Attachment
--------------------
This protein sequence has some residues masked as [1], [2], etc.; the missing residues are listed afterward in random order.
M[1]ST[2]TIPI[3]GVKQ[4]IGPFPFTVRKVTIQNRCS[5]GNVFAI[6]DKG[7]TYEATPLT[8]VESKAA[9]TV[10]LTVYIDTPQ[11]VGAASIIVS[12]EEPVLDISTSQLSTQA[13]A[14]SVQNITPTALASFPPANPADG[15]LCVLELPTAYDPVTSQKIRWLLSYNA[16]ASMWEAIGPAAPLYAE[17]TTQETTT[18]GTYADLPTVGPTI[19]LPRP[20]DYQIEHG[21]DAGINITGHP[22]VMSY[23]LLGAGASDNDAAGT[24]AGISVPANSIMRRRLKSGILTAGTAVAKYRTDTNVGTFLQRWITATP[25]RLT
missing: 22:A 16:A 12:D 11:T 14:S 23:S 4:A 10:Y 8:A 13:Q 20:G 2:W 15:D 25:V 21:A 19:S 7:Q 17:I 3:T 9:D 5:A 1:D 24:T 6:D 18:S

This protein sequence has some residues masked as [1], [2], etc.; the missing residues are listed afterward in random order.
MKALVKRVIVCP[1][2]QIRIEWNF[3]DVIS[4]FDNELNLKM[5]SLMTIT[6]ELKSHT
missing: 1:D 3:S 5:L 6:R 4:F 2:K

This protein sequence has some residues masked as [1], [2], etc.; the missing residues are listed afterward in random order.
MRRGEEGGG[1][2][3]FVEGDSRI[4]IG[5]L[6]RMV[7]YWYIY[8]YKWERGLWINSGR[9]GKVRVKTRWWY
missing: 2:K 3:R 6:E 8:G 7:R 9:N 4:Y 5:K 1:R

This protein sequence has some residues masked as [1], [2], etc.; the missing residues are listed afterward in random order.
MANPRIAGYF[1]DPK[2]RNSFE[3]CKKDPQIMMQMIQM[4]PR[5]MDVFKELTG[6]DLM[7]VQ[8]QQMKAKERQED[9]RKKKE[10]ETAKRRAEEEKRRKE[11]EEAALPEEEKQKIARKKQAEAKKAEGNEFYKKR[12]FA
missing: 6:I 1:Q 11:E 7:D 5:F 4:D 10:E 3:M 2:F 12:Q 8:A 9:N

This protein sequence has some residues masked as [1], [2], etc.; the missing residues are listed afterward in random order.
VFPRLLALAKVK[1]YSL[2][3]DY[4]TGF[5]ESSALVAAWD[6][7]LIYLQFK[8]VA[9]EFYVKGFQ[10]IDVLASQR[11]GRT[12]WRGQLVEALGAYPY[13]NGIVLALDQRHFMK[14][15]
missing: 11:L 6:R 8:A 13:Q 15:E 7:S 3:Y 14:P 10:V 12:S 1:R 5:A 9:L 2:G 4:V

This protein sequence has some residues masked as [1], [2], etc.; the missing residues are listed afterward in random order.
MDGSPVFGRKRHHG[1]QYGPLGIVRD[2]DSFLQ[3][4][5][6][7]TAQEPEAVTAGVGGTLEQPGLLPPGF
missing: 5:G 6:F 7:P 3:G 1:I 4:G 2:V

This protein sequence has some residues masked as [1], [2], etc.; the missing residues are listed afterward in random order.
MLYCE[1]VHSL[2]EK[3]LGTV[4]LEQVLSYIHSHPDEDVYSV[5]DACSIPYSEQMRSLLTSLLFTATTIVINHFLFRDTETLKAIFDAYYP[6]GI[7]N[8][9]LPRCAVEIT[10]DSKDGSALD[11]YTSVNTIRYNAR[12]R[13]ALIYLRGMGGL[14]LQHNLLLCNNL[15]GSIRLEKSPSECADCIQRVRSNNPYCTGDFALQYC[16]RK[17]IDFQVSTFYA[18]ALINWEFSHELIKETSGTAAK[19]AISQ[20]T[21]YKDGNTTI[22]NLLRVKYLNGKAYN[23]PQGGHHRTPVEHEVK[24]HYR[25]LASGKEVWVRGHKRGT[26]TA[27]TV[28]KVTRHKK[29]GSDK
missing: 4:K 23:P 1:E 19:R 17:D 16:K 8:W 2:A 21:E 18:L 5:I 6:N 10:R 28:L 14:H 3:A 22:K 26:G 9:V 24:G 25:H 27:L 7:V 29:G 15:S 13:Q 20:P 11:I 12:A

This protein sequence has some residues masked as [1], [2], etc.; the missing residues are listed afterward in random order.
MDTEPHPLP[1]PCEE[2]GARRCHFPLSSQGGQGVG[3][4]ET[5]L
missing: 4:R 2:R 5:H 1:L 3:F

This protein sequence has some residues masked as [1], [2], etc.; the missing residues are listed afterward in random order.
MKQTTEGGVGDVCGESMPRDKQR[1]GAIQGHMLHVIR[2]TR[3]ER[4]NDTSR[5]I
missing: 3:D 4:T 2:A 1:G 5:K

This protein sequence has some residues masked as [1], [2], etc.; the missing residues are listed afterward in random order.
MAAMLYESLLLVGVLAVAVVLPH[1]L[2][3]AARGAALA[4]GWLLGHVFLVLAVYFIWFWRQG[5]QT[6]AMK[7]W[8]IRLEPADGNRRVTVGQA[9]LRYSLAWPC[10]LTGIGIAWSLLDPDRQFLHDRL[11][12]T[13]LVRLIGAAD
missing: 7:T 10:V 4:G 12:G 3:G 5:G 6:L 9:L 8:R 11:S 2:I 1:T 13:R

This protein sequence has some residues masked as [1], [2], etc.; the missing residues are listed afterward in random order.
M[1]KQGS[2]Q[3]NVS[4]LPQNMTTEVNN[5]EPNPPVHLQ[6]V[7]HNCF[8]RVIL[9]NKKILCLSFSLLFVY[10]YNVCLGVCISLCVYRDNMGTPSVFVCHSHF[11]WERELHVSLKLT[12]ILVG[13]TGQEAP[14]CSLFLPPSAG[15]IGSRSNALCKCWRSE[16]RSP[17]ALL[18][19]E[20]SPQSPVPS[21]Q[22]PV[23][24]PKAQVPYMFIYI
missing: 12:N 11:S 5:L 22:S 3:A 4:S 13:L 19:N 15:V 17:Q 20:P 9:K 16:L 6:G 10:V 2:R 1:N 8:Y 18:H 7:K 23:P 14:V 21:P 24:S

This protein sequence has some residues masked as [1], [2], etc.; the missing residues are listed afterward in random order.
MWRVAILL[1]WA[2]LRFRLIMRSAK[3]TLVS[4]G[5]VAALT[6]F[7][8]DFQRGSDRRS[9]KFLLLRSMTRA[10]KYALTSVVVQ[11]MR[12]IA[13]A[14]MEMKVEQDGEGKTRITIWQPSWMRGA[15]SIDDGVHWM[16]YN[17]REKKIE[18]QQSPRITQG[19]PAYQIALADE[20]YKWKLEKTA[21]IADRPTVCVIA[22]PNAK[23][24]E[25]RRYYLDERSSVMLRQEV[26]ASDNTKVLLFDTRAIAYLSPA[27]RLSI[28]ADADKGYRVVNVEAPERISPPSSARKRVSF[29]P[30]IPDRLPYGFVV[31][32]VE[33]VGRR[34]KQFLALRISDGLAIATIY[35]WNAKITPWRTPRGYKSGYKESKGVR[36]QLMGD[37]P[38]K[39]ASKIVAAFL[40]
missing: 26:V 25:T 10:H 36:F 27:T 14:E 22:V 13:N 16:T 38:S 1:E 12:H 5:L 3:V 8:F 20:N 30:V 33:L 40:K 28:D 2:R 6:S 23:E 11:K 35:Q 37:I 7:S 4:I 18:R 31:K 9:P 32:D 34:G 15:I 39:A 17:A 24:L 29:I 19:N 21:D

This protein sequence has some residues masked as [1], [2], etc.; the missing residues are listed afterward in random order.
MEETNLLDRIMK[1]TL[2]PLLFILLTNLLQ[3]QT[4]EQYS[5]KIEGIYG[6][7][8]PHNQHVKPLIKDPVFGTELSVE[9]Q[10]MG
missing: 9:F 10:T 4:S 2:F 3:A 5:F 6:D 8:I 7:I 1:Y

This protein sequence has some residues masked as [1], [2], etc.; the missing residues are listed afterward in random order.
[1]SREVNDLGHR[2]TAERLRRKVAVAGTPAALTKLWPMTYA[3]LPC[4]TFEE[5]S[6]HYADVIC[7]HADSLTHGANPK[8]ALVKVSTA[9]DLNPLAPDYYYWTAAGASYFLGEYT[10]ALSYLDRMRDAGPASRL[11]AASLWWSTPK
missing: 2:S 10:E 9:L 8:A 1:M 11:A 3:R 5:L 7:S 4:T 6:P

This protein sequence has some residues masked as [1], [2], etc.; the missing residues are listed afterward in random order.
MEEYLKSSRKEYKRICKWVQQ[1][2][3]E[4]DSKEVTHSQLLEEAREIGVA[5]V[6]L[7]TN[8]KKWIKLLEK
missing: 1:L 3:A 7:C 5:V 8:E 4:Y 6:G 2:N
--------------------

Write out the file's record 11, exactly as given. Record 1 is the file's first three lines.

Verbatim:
This protein sequence has some residues masked as [1], [2], etc.; the missing residues are listed afterward in random order.
M[1]KQGS[2]Q[3]NVS[4]LPQNMTTEVNN[5]EPNPPVHLQ[6]V[7]HNCF[8]RVIL[9]NKKILCLSFSLLFVY[10]YNVCLGVCISLCVYRDNMGTPSVFVCHSHF[11]WERELHVSLKLT[12]ILVG[13]TGQEAP[14]CSLFLPPSAG[15]IGSRSNALCKCWRSE[16]RSP[17]ALL[18][19]E[20]SPQSPVPS[21]Q[22]PV[23][24]PKAQVPYMFIYI
missing: 12:N 11:S 5:L 22:S 3:A 4:S 13:L 19:N 15:V 17:Q 20:P 9:K 16:L 6:G 10:V 2:R 1:N 8:Y 18:H 7:K 23:P 14:V 21:P 24:S